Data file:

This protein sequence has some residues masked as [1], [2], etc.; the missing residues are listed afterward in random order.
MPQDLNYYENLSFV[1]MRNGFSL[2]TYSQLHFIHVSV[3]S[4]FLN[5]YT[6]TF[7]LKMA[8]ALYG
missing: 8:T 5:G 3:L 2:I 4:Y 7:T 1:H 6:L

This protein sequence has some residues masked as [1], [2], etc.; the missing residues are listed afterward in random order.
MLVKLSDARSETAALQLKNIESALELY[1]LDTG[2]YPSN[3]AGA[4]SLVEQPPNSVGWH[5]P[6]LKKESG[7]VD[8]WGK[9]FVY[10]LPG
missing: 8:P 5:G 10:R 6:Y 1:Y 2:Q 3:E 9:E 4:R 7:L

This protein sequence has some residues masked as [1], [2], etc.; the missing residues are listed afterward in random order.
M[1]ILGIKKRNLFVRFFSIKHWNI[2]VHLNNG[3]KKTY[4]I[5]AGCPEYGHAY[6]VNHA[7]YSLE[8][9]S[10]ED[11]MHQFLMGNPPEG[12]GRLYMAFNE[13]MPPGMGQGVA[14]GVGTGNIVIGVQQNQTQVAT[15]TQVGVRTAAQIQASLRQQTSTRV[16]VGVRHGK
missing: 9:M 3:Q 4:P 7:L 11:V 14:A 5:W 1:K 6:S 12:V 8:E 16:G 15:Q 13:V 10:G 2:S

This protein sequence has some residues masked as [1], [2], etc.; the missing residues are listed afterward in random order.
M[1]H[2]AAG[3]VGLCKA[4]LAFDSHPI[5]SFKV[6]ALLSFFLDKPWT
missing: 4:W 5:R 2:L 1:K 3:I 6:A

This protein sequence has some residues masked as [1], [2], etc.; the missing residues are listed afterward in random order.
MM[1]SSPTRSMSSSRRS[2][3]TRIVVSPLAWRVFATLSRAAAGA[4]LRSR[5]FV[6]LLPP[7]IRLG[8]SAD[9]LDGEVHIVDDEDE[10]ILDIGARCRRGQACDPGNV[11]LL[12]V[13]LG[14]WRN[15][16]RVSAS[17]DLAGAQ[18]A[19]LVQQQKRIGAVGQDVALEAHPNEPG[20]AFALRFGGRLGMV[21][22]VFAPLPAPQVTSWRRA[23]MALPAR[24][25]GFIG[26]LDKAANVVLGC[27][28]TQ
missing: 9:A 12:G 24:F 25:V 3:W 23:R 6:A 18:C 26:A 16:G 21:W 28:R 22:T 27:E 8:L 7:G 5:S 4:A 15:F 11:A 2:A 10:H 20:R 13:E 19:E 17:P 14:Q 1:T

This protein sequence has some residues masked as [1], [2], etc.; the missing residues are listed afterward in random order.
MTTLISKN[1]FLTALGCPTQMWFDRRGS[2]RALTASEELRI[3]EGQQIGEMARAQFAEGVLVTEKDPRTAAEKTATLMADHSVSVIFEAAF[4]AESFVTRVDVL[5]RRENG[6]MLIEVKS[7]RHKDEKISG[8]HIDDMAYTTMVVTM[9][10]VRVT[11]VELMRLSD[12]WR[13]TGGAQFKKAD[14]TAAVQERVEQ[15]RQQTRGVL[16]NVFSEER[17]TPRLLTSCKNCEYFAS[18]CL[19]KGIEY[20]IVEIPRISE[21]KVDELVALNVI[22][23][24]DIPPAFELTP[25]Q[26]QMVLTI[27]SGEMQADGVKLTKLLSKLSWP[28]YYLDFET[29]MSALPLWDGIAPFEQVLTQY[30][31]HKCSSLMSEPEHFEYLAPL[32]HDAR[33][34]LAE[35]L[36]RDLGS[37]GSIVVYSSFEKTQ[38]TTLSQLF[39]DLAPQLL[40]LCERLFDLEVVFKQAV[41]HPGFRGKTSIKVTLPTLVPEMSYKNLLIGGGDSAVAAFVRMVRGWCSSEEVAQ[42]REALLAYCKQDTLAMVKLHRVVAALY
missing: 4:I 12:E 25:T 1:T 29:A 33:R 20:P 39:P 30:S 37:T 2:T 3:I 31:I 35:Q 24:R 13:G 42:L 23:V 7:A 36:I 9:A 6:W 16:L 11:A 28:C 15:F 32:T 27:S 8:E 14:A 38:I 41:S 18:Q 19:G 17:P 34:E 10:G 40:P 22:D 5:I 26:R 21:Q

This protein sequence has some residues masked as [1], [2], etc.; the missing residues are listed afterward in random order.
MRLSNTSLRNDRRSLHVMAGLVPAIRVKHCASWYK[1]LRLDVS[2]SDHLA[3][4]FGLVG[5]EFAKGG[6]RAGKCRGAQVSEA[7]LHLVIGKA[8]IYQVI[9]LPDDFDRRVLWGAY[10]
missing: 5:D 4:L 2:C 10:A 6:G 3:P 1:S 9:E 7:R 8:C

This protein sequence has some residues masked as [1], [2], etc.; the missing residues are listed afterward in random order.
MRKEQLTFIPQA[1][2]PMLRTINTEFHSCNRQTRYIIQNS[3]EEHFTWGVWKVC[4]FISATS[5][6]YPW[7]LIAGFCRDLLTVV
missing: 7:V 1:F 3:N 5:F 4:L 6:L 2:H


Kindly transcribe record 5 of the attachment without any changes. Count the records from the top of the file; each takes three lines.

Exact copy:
This protein sequence has some residues masked as [1], [2], etc.; the missing residues are listed afterward in random order.
MM[1]SSPTRSMSSSRRS[2][3]TRIVVSPLAWRVFATLSRAAAGA[4]LRSR[5]FV[6]LLPP[7]IRLG[8]SAD[9]LDGEVHIVDDEDE[10]ILDIGARCRRGQACDPGNV[11]LL[12]V[13]LG[14]WRN[15][16]RVSAS[17]DLAGAQ[18]A[19]LVQQQKRIGAVGQDVALEAHPNEPG[20]AFALRFGGRLGMV[21][22]VFAPLPAPQVTSWRRA[23]MALPAR[24][25]GFIG[26]LDKAANVVLGC[27][28]TQ
missing: 9:A 12:G 24:F 25:V 3:W 23:R 6:A 18:C 26:A 16:G 21:W 28:R 22:T 27:E 8:L 7:G 5:S 4:A 15:F 11:A 2:A 10:H 20:R 13:E 19:E 17:P 14:Q 1:T